AFL-CIO President Richard Trumka delivered the following remarks at the 2021 Amalgamated Transit Union’s Legislative Conference, which was held virtually:
Brothers and sisters, hello!
Thank you, Brother John Costa, for your kind words of introduction.
I am proud to work closely with you, International Secretary-Treasurer Ken Kirk, International Executive Vice President Javier Perez, Jr. and the entire Amalgamated Transit Union.
It’s an honor to address your legislative conference.
And there is no better lawmaker to join us today—and no better champion for working people in Washington—than Senator Sherrod Brown.
Senator Brown is more than a supporter of the labor movement. He’s a stalwart.
Like all of us, Senator Brown believes in the dignity of work.
Dignity comes from family-sustaining wages and good benefits.
Dignity comes from the promise of a good retirement with a well-funded and well-earned pension after years of late nights and early mornings.
Dignity comes from the guarantee of safe workplaces. Safety on the job must always be a priority. All of us should return home to our families when our shift ends.
For too many workers, that promise is too often denied.
In America, not a day goes by without an act of gun violence.
Gun violence has a ripple effect. The pain tears through communities. It inflicts lifelong trauma in survivors. It creates an unfillable void in the hearts of loved ones.
And yet gun violence keeps happening here because America keeps doing nothing to stop it.
Something is wrong.
We need to get to the root of the problem. Because far too often, gun violence is a workplace issue. We cannot grow numb. We need to find out why our neighbors keep resorting to their very worst impulses. What are the causes and conditions of these massacres?
While each mass shooting is its own individual tragedy, there are common threads. Isolation. Untreated mental health and addiction. Hate. Fear. Economic hopelessness. And yes, easy access to deadly weapons.
Friday was National Gun Violence Awareness Day. For ATU members—for every member of the labor movement—this year’s memorial hit home and it hit us hard.
All of us have been to a union meeting. A union meeting is a place of solidarity and a cradle of democracy.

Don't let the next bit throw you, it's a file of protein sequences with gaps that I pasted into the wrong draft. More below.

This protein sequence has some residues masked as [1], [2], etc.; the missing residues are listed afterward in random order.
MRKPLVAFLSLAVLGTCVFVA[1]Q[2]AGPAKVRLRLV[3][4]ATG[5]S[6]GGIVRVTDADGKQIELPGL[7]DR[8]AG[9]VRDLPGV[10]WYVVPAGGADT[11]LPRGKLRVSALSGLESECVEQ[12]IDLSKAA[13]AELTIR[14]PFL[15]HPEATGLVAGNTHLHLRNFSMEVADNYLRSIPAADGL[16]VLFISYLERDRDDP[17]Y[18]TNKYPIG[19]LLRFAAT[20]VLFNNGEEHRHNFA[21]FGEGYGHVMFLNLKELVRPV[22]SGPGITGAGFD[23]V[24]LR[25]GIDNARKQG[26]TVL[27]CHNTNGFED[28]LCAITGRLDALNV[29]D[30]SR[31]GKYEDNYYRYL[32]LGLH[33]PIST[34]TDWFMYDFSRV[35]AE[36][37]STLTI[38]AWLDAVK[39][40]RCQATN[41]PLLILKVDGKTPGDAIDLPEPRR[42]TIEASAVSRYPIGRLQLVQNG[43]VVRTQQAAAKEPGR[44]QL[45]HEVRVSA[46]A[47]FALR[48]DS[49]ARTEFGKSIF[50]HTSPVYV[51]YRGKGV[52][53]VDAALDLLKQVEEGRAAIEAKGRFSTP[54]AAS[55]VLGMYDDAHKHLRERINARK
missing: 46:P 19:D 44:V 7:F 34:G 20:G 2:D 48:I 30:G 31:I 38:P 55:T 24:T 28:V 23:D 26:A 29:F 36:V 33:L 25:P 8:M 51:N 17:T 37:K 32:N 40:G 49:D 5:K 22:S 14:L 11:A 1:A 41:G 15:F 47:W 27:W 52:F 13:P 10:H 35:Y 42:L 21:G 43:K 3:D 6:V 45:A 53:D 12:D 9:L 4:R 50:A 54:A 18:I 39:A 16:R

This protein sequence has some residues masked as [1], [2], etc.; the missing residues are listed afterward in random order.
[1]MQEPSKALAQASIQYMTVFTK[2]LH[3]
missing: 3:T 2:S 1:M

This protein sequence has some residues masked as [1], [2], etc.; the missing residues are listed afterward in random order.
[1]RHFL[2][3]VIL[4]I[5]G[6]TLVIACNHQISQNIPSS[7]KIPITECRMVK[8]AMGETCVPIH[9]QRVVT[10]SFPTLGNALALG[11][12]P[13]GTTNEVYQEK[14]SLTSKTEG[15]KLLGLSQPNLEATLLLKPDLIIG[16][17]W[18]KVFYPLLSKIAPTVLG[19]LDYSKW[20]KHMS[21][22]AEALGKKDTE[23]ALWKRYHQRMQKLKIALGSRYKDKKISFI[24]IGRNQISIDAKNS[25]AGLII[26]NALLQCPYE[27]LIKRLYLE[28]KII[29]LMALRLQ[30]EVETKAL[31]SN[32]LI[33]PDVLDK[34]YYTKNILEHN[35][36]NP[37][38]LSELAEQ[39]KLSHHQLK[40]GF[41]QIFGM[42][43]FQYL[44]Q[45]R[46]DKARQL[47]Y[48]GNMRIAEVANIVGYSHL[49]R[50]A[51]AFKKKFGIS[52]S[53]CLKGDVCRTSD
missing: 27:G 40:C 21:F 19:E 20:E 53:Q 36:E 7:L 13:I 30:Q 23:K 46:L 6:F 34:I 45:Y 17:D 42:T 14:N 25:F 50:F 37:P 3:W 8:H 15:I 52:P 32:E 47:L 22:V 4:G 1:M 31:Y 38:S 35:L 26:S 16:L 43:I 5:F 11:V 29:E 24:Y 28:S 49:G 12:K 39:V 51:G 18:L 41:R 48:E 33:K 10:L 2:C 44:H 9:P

On May 26, at a San Jose rail yard, a union meeting became the site of a mass shooting.
We lost nine members of ATU Local 265—nine of our brothers. We mourn their loss. We pray for their families. And we pledge to do better for those of us blessed to be alive today. Our obligation is to honor our fallen brothers as fathers and sons. Brothers and friends. Humans with hopes and dreams.
Let’s never forget: Our federation is family. And families must come together on dark days and in times of grief.
Grief is something working people have felt a lot of over this past year.
Today, I’m also thinking of Tiran Billups.
Tiran began his career as a bus operator in 1996 with New Jersey Transit.
He proudly served as the president of Amalgamated Transit Union Local 819.
When this pandemic hit, he fought to protect front-line workers—his brothers and sisters—with PPE and safety measures.
COVID-19 took Tiran from his family—and this family—in June.
Along with Tiran, at least 140 ATU members have lost their lives to COVID-19.
While the pandemic started more than a year ago, ATU members never stopped.
We honor the dead by fighting for the living. Those were the instructions Mother Jones gave us. And ATU will answer her call because ATU members always—always—deliver for the communities we serve.
Brothers and sisters, it’s time to get America back on track. It’s time to build back better with unions. The PRO Act is how we do it.
The PRO Act is more than legislation. It is a generational opportunity. An opportunity for the labor movement and those who hope to put a union card in their pocket.
Sixty million people would join a union today if given the chance. An MIT study confirmed that.